Chuck Mangione (tp) Frank Mitchell (ts) Keith Jarrett (p) Reggie Johnson (b) Art Blakey (dr)
January 1st & 9th 1966, Lighthouse Club, Hermosa Beach, CA
1 35931 Buttercorn Lady 3.25
2 35932 Recuerdo 14.27
3 35933 The Theme 2.23
4 35934 Between Races 4.35
5 35935 My Romance 6.53
6 35936 Secret Love 9.09
1-6: Art Blakey And The Jazz Messengers - Buttercorn Lady (Limelight LM 82034, LS 86034; Universal (J) UCCM 9130)
Review by Scott Yanow:
Few jazz followers would think of trumpeter Chuck Mangione and pianist Keith Jarrett as former members of Art Blakey's Jazz Messengers, but in 1966, they both worked in the drummer's classic hard bop unit and the stint gave them needed exposure and helped the pair to develop their own individual voices. With tenor saxophonist Frank Mitchell and bassist Reggie Workman completing the quintet, this particular version of The Jazz Messengers only had the opportunity to record this one excellent live LP (which is currently out of print) but proved to be a worthy successor to their more acclaimed predecessors.
Review by Thom Jurek [-]The first studio date of the Charles Lloyd Quartet, with Keith Jarrett, Cecil McBee, and Jack DeJohnette, was recorded and released just a few days before the band took both the European and American festival circuits by storm. First came Europe, which was just getting the disc as the band was tearing up its stages. While the live dates are now the stuff of legend, it's easy to overlook the recordings, but to do so would be a mistake. Dream Weaver is a fully realized project by a band -- a real band -- in which each member has a unique part of the whole to contribute. Jarrett's unusual piano style fits musically with Lloyd's lyricism in a way that it shouldn't. Jarrett was even then an iconoclast, playing harmonic figures from the inside out and relying on counterpoint to create new spaces, not fill them in. (Just listen to "Autumn Sequence," where his solos and his backing harmonics are equally strident and inventive as Lloyd's Eastern explorations of mood and mode.) And then there's the rhythm section of McBee and DeJohnette, whose modal inventions on the intervals make the "Dream Weaver" suite an exercise in open time, allowing all players to wander around inside it and take what they want out. The set closes with a group party jam on "Sombrero Sam," with Lloyd and Jarrett trading eights on a Cuban variation on a fantasia. There were no records like this one by new groups in 1966.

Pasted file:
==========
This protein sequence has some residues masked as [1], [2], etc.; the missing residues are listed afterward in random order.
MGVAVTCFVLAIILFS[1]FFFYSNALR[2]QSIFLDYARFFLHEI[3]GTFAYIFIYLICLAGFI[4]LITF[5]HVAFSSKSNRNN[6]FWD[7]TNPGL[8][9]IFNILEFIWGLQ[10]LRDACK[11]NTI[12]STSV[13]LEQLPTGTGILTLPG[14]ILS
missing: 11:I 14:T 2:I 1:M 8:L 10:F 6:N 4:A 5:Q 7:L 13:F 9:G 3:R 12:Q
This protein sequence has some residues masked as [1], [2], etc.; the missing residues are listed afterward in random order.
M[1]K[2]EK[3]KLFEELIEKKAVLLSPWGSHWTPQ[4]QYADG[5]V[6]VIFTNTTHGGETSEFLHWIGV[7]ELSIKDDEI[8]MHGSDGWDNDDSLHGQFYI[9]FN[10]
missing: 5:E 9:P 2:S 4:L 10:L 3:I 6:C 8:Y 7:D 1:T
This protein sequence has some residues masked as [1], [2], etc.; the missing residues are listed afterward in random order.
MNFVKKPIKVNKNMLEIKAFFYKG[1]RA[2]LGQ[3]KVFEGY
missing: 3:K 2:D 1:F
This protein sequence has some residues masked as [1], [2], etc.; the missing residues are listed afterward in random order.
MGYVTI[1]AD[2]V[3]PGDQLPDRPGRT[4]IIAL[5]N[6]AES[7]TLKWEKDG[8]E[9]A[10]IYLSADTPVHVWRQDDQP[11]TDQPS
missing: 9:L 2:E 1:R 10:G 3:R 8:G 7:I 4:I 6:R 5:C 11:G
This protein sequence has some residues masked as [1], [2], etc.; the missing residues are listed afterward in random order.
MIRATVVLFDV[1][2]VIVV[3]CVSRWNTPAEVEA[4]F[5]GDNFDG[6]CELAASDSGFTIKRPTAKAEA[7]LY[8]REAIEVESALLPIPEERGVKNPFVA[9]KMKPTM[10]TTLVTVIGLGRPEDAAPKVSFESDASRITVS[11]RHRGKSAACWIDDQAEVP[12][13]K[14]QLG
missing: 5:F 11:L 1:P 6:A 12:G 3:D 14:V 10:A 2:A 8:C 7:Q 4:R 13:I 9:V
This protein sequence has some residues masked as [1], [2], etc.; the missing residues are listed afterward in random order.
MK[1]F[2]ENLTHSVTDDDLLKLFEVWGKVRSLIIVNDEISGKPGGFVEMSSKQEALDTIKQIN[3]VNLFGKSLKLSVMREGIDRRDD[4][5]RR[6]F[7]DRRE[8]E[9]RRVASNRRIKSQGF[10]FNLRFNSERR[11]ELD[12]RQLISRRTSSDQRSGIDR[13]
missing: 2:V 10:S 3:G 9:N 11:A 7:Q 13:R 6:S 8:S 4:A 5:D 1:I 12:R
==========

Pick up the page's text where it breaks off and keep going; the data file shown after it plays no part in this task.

19660330 Charles Lloyd Quartet
Charles Lloyd (ts, fl) Keith Jarrett (p) Cecil McBee (b) Jack DeJohnette (dr)